These new technologies could change the industry forever! Here are our eight favorite inventions from SIGGRAPH 2016.

Every year SIGGRAPH brings us the very latest in computer technology. While the conference has certainly evolved over time, SIGGRAPH still remains one of the largest annual gatherings of computer nerds, from VFX artists to computer scientists. This year over 14,000 people attended the conference, and we were there to see all the latest breakthroughs in motion graphics, VFX, and related technology. While it’s hard to say that anything was unimpressive, below is a list of our eight favorite things from SIGGRAPH 2016.

1. A Giant Mechanical Robot/Mech Suit

Appropriately named “Big Robot,” the centerpiece of the emerging technologies pavilion at SIGGRAPH 2016 was this seventeen- foot, human-operated robot suit. In the words of the creators:

It is programed to make trajectory of head position of 5m humanoid. Thus, the pilot feels as if his/her body were extended to 5m giant.

The robot operates with sensors around the user’s arms, legs, and head. If the user takes one step forward, the robot rolls forward. If the user lifts their arm, Big Robot’s large mechanical arms lift with them. In order to get the robot to the United States from Japan, the designers actually had to ship it to SIGGRAPH via sea container. You can read more about this impressive technology in the research paper from students at the University of Tsukuba.

2. A Massive 3D LED Screen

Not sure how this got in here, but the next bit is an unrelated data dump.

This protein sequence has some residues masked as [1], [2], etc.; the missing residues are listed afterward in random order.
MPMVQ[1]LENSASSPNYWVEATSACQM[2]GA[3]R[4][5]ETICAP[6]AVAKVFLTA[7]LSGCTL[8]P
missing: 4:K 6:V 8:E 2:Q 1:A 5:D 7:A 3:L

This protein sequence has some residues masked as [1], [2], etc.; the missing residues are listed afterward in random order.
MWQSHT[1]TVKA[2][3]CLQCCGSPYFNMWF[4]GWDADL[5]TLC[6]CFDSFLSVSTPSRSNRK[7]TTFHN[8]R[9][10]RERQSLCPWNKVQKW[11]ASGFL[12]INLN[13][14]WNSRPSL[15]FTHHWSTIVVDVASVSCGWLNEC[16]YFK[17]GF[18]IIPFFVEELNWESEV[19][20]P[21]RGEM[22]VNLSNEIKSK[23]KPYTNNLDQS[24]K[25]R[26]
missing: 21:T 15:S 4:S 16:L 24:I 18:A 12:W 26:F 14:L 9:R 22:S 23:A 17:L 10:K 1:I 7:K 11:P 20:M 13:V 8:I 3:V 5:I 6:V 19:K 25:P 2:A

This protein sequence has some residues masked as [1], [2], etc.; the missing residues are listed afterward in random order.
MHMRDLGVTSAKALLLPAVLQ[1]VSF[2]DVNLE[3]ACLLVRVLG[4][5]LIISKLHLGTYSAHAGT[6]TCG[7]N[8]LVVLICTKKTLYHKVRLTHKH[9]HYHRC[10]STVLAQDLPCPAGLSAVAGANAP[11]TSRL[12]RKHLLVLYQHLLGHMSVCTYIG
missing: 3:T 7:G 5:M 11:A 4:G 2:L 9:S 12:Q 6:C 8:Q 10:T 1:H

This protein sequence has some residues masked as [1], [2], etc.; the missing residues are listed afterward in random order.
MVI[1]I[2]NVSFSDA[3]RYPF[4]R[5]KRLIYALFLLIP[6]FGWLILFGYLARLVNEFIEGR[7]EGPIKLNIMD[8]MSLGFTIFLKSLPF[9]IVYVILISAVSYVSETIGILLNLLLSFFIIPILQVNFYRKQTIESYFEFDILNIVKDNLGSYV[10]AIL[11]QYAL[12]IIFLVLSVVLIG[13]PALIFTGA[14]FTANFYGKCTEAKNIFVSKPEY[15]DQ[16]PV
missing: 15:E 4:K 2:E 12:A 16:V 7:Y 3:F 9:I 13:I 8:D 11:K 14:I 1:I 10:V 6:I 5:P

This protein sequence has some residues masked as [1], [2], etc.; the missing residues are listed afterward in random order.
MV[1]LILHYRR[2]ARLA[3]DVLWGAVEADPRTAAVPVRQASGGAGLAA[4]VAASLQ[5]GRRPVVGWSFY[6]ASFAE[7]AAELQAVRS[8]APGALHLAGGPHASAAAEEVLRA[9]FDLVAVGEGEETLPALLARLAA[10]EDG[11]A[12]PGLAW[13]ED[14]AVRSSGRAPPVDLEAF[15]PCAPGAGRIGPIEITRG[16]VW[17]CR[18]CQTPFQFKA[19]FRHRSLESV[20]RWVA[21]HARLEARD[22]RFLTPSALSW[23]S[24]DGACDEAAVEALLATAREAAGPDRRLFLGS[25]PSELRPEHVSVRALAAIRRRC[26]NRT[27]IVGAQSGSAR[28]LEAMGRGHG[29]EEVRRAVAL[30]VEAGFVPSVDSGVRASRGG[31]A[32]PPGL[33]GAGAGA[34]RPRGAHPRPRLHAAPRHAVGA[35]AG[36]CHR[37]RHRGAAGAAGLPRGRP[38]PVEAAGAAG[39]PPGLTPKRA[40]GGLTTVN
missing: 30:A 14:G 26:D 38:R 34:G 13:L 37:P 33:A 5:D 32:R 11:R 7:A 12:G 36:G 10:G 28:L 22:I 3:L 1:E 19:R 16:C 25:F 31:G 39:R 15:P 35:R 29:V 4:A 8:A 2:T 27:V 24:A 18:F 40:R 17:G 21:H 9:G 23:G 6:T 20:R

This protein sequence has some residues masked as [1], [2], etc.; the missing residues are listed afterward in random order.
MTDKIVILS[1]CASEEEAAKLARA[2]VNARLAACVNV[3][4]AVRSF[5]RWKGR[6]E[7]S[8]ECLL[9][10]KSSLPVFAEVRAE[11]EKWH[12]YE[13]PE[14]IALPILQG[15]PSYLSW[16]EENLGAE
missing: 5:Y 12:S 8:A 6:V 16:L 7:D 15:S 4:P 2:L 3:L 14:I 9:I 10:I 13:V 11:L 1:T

In-home 3D screens never really took off in the way that James Cameron had hoped. Instead, 3D resides primarily as a novelty in popular culture. However, while the world has shifted its focus to VR, scientists at HavaVision3D have created a transportable large LED solution for high-quality 3D content.

This new technology doesn’t require projectors, and because it’s LED technology, the black areas are deeper than most modern 3D solutions. This 3D screen is much brighter than typical 3D projectors. In a lot of ways, it felt like watching a 3D Jumbotron up close — which is to say it was amazing.

3. VR Basketball

As expected, VR played a huge role at SIGGRAPH 2016. From game designers to VFX companies, there seemed to be no shortage of VR content. However, one booth that really stood out was a VR basketball demonstration created by OptiTrak. OptiTrak specializes in motion capture technology for robotics, animation, VR, and movement sciences.

In a nutshell, the demonstration placed users in a virtual basketball world where they physically played basketball with a robot. The crazy part? The basketball itself had tracking data points, so as users held the ball in the virtual world, they could physically feel a ball in real life.

If you’re interested in learning more about OptiTrak’s technology, you can check it out over on their website. The following video shows the demo in action.

4. Virtual Aquarium

Most VR content is intended to be viewed from a stationary position. However, one of the most exciting implications of emerging VR technology is the ability to move around within your virtual space as you walk around a physical room. At SIGGRAPH 2016 PhaseSpace put together a VR demo in which users are invited to walk around a virtual underwater coral reef.